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Federal Court Removes Tax-Exempt Housing Allowances for Clergy
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In response to a lawsuit by the Freedom From Religion Foundation challenging federal income tax exemptions received by “ministers of the gospel” US District Judge Barbara Crabb ruled on Friday that the exemptions were unconstitutional. The FFRF had argued the exemptions as violating the establishment cause of the First Amendment and equal protection under the Fifth Amendment.


While the claim was narrowed to the portion that excludes from gross income a minister’s “rental allowance paid to him as part of his compensation,” it is of significance.

In fact, it was the defendants who moved for summary judgment, and received it.

The judge held the exemption to be unconstitutional on merits “because the exemption provides a benefit to religious persons and no one else, even though doing so is not necessary to alleviate a special burden on religious exercise.”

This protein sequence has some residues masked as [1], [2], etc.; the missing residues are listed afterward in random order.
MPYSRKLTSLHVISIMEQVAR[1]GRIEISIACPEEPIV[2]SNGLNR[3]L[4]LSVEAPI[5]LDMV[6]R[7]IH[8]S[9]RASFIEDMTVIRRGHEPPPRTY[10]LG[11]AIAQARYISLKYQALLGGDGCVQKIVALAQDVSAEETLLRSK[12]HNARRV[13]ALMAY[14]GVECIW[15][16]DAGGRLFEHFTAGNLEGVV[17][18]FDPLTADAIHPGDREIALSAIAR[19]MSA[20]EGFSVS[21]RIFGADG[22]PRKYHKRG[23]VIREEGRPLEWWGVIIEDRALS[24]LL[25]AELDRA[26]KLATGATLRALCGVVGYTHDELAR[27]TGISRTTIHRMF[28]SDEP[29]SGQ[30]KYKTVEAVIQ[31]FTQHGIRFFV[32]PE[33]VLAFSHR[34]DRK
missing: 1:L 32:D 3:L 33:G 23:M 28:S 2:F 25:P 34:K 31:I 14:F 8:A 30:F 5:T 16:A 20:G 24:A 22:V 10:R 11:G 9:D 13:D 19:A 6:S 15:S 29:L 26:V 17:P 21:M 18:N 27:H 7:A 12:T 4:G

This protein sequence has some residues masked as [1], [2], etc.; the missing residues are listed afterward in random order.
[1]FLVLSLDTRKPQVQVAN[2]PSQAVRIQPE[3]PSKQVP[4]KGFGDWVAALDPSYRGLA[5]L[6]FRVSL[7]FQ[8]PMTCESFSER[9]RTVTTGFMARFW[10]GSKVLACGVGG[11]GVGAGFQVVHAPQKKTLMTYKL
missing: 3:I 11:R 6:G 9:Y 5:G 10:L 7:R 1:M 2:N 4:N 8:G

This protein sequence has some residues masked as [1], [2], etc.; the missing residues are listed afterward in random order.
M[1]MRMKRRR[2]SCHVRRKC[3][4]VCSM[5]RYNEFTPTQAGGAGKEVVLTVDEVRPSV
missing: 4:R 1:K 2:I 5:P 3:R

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In her opinion, Judge Barbara Crabb also observed, “Some might view a rule against preferential treatment as exhibiting hostility toward religion, but equality should never be mistaken for hostility.”

Anne Laurie Gaylor, co-president of FFRF and said, “A church currently could pay a minister $50,000 but designate $20,000 of it a housing allowance so that only $30,000 would be taxed as salary.”

The court also drew attention in its opinion to the statement made by Congressman Jim Ramstad during promoting the Clergy Housing Allowance Clarification Act of 2002, that the exemption under 26 U.S.C.§107  would relieve ministers of $2.3 billion in taxes over the next five years.

The court held “the significance of the benefit simply underscores the problem with the law.”

When interpreting the First Amendment, the court observed, what was to be kept in mind was that “if the government were free to grant discriminatory tax exemptions in favor of religion, then it would be free to impose discriminatory taxes against religion as well. Under the First Amendment, everyone is free to worship or not worship, believe or not believe, without government interference or discrimination, regardless what the prevailing view on religion is at any particular time…”



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